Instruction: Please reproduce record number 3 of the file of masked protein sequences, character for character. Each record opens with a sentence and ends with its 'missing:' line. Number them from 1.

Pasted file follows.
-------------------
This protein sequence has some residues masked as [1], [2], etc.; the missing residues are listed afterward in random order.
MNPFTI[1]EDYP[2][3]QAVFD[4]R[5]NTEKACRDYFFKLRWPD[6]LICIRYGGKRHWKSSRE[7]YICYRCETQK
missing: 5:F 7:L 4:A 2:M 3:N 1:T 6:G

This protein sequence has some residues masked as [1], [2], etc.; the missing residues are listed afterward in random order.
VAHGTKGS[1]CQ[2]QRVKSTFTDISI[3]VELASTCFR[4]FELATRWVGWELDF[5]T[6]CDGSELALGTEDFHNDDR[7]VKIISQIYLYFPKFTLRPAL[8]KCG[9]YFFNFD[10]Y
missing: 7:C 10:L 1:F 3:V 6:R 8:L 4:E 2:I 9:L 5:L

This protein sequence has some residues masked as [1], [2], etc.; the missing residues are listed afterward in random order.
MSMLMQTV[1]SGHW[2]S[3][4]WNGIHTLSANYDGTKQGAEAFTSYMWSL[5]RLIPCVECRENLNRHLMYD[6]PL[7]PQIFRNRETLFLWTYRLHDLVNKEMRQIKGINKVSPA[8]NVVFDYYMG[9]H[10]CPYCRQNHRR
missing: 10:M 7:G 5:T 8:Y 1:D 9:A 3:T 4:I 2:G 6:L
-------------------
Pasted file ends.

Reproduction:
This protein sequence has some residues masked as [1], [2], etc.; the missing residues are listed afterward in random order.
MSMLMQTV[1]SGHW[2]S[3][4]WNGIHTLSANYDGTKQGAEAFTSYMWSL[5]RLIPCVECRENLNRHLMYD[6]PL[7]PQIFRNRETLFLWTYRLHDLVNKEMRQIKGINKVSPA[8]NVVFDYYMG[9]H[10]CPYCRQNHRR
missing: 10:M 7:G 5:T 8:Y 1:D 9:A 3:T 4:I 2:G 6:L